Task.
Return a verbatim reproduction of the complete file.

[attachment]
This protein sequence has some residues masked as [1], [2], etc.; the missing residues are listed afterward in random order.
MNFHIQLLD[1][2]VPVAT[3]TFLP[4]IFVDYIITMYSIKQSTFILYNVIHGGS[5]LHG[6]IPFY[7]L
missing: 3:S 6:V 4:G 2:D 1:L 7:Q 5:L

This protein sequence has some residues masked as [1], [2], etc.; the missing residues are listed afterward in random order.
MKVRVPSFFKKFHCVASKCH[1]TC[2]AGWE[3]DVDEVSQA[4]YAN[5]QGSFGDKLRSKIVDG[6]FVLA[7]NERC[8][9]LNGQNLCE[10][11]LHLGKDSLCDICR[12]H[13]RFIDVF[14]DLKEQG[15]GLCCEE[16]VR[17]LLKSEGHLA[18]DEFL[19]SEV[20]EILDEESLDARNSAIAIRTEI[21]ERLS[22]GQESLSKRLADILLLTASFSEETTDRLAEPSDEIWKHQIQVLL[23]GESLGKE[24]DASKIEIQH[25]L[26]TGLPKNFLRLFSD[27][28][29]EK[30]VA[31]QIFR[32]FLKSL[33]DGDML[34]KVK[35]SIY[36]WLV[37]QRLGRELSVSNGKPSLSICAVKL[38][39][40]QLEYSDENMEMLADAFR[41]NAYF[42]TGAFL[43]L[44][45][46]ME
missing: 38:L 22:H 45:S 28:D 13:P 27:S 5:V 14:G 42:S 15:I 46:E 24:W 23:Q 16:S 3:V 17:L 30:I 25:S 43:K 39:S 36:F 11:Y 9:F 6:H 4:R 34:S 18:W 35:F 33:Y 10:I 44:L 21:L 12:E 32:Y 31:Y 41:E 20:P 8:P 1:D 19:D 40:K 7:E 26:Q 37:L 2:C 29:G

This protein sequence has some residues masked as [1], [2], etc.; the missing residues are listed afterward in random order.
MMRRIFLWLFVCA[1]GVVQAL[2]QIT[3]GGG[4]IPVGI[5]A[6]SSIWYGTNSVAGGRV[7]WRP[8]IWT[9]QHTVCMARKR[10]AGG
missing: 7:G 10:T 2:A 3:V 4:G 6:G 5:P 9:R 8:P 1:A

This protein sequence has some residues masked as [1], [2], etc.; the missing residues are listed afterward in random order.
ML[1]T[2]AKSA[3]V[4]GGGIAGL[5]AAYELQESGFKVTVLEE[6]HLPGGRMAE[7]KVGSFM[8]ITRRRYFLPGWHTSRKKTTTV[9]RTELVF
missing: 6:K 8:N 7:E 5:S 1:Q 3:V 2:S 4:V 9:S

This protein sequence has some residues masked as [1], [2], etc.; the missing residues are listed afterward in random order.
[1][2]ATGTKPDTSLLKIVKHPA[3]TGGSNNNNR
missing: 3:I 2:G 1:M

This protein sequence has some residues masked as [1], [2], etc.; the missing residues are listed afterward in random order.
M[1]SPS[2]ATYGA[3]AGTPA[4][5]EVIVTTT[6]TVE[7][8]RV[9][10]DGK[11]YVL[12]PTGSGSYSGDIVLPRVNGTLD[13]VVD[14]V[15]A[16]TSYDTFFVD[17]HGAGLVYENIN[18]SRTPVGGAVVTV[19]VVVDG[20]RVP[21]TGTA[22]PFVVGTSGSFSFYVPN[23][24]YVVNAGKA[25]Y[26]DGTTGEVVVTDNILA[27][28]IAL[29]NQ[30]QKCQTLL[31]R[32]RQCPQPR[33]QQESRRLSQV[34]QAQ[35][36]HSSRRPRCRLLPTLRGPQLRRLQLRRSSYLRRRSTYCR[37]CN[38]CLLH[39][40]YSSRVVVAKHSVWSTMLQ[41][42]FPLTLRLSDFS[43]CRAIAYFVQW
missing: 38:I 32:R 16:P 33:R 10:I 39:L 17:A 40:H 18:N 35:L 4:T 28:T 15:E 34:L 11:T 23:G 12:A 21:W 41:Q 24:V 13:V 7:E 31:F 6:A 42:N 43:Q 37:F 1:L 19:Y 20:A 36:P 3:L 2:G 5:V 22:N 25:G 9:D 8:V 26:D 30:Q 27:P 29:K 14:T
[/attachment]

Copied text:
This protein sequence has some residues masked as [1], [2], etc.; the missing residues are listed afterward in random order.
MNFHIQLLD[1][2]VPVAT[3]TFLP[4]IFVDYIITMYSIKQSTFILYNVIHGGS[5]LHG[6]IPFY[7]L
missing: 3:S 6:V 4:G 2:D 1:L 7:Q 5:L

This protein sequence has some residues masked as [1], [2], etc.; the missing residues are listed afterward in random order.
MKVRVPSFFKKFHCVASKCH[1]TC[2]AGWE[3]DVDEVSQA[4]YAN[5]QGSFGDKLRSKIVDG[6]FVLA[7]NERC[8][9]LNGQNLCE[10][11]LHLGKDSLCDICR[12]H[13]RFIDVF[14]DLKEQG[15]GLCCEE[16]VR[17]LLKSEGHLA[18]DEFL[19]SEV[20]EILDEESLDARNSAIAIRTEI[21]ERLS[22]GQESLSKRLADILLLTASFSEETTDRLAEPSDEIWKHQIQVLL[23]GESLGKE[24]DASKIEIQH[25]L[26]TGLPKNFLRLFSD[27][28][29]EK[30]VA[31]QIFR[32]FLKSL[33]DGDML[34]KVK[35]SIY[36]WLV[37]QRLGRELSVSNGKPSLSICAVKL[38][39][40]QLEYSDENMEMLADAFR[41]NAYF[42]TGAFL[43]L[44][45][46]ME
missing: 38:L 22:H 45:S 28:D 13:P 27:S 5:V 14:G 42:S 15:I 46:E 24:W 23:Q 16:S 3:V 17:L 30:I 25:S 43:K 39:S 36:F 11:Y 9:F 6:H 4:R 34:S 18:W 35:F 33:Y 10:I 44:L 21:L 12:E 32:Y 31:Y 41:E 20:P 8:P 1:D 19:D 40:K 7:E 26:Q 37:L 2:C 29:G

This protein sequence has some residues masked as [1], [2], etc.; the missing residues are listed afterward in random order.
MMRRIFLWLFVCA[1]GVVQAL[2]QIT[3]GGG[4]IPVGI[5]A[6]SSIWYGTNSVAGGRV[7]WRP[8]IWT[9]QHTVCMARKR[10]AGG
missing: 7:G 10:T 2:A 3:V 4:G 6:G 5:P 9:R 8:P 1:A

This protein sequence has some residues masked as [1], [2], etc.; the missing residues are listed afterward in random order.
ML[1]T[2]AKSA[3]V[4]GGGIAGL[5]AAYELQESGFKVTVLEE[6]HLPGGRMAE[7]KVGSFM[8]ITRRRYFLPGWHTSRKKTTTV[9]RTELVF
missing: 6:K 8:N 7:E 5:S 1:Q 3:V 2:S 4:V 9:S

This protein sequence has some residues masked as [1], [2], etc.; the missing residues are listed afterward in random order.
[1][2]ATGTKPDTSLLKIVKHPA[3]TGGSNNNNR
missing: 3:I 2:G 1:M

This protein sequence has some residues masked as [1], [2], etc.; the missing residues are listed afterward in random order.
M[1]SPS[2]ATYGA[3]AGTPA[4][5]EVIVTTT[6]TVE[7][8]RV[9][10]DGK[11]YVL[12]PTGSGSYSGDIVLPRVNGTLD[13]VVD[14]V[15]A[16]TSYDTFFVD[17]HGAGLVYENIN[18]SRTPVGGAVVTV[19]VVVDG[20]RVP[21]TGTA[22]PFVVGTSGSFSFYVPN[23][24]YVVNAGKA[25]Y[26]DGTTGEVVVTDNILA[27][28]IAL[29]NQ[30]QKCQTLL[31]R[32]RQCPQPR[33]QQESRRLSQV[34]QAQ[35][36]HSSRRPRCRLLPTLRGPQLRRLQLRRSSYLRRRSTYCR[37]CN[38]CLLH[39][40]YSSRVVVAKHSVWSTMLQ[41][42]FPLTLRLSDFS[43]CRAIAYFVQW
missing: 38:I 32:R 16:P 33:R 10:I 39:L 17:A 40:H 18:N 35:L 4:T 28:T 15:E 34:L 11:T 23:G 12:A 21:W 41:Q 24:V 13:V 7:E 31:F 6:A 42:N 43:Q 37:F 1:L 19:Y 20:A 36:P 3:L 2:G 5:V 22:N 25:G 9:D 8:V 26:D 30:Q 27:P 29:K 14:T